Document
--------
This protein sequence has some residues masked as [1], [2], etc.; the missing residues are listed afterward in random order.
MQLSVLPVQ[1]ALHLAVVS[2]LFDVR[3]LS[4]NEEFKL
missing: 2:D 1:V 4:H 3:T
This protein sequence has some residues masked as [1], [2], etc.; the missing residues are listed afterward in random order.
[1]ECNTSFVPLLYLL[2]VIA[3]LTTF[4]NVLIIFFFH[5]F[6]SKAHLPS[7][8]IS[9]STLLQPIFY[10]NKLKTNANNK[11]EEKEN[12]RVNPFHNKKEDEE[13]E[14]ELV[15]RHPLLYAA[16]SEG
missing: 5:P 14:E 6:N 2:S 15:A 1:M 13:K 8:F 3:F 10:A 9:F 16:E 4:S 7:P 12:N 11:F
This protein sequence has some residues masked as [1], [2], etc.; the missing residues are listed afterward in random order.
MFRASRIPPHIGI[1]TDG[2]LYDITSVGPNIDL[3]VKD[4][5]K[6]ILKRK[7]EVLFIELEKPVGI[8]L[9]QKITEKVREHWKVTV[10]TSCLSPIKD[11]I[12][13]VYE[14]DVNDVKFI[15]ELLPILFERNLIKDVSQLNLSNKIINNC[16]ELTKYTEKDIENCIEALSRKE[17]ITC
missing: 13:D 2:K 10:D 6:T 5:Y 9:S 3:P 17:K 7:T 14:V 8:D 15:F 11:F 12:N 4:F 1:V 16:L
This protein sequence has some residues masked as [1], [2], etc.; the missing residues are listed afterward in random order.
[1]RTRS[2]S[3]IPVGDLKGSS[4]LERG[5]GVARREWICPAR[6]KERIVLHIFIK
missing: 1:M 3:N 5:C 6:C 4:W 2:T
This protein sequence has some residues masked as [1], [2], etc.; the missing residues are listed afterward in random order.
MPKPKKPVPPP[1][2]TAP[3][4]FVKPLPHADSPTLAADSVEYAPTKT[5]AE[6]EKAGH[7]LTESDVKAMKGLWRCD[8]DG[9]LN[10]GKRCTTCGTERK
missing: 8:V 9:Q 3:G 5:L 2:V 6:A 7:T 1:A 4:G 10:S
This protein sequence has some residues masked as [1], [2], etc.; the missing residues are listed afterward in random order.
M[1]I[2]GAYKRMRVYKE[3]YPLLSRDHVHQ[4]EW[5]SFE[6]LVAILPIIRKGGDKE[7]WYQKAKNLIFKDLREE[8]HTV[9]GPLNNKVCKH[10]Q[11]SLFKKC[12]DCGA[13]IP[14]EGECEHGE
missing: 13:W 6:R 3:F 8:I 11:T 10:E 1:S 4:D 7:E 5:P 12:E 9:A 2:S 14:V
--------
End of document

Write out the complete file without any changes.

This protein sequence has some residues masked as [1], [2], etc.; the missing residues are listed afterward in random order.
MQLSVLPVQ[1]ALHLAVVS[2]LFDVR[3]LS[4]NEEFKL
missing: 2:D 1:V 4:H 3:T
This protein sequence has some residues masked as [1], [2], etc.; the missing residues are listed afterward in random order.
[1]ECNTSFVPLLYLL[2]VIA[3]LTTF[4]NVLIIFFFH[5]F[6]SKAHLPS[7][8]IS[9]STLLQPIFY[10]NKLKTNANNK[11]EEKEN[12]RVNPFHNKKEDEE[13]E[14]ELV[15]RHPLLYAA[16]SEG
missing: 5:P 14:E 6:N 2:S 15:A 1:M 13:K 8:F 3:F 10:A 9:F 16:E 4:S 7:P 12:N 11:F
This protein sequence has some residues masked as [1], [2], etc.; the missing residues are listed afterward in random order.
MFRASRIPPHIGI[1]TDG[2]LYDITSVGPNIDL[3]VKD[4][5]K[6]ILKRK[7]EVLFIELEKPVGI[8]L[9]QKITEKVREHWKVTV[10]TSCLSPIKD[11]I[12][13]VYE[14]DVNDVKFI[15]ELLPILFERNLIKDVSQLNLSNKIINNC[16]ELTKYTEKDIENCIEALSRKE[17]ITC
missing: 13:D 2:K 10:D 6:T 5:Y 9:S 3:P 17:K 7:T 14:V 8:D 15:F 11:F 12:N 4:F 1:V 16:L
This protein sequence has some residues masked as [1], [2], etc.; the missing residues are listed afterward in random order.
[1]RTRS[2]S[3]IPVGDLKGSS[4]LERG[5]GVARREWICPAR[6]KERIVLHIFIK
missing: 1:M 3:N 5:C 6:C 4:W 2:T
This protein sequence has some residues masked as [1], [2], etc.; the missing residues are listed afterward in random order.
MPKPKKPVPPP[1][2]TAP[3][4]FVKPLPHADSPTLAADSVEYAPTKT[5]AE[6]EKAGH[7]LTESDVKAMKGLWRCD[8]DG[9]LN[10]GKRCTTCGTERK
missing: 8:V 9:Q 3:G 5:L 2:V 6:A 7:T 1:A 4:G 10:S
This protein sequence has some residues masked as [1], [2], etc.; the missing residues are listed afterward in random order.
M[1]I[2]GAYKRMRVYKE[3]YPLLSRDHVHQ[4]EW[5]SFE[6]LVAILPIIRKGGDKE[7]WYQKAKNLIFKDLREE[8]HTV[9]GPLNNKVCKH[10]Q[11]SLFKKC[12]DCGA[13]IP[14]EGECEHGE
missing: 13:W 6:R 3:F 8:I 11:T 10:E 1:S 4:D 7:E 5:P 12:E 9:A 2:S 14:V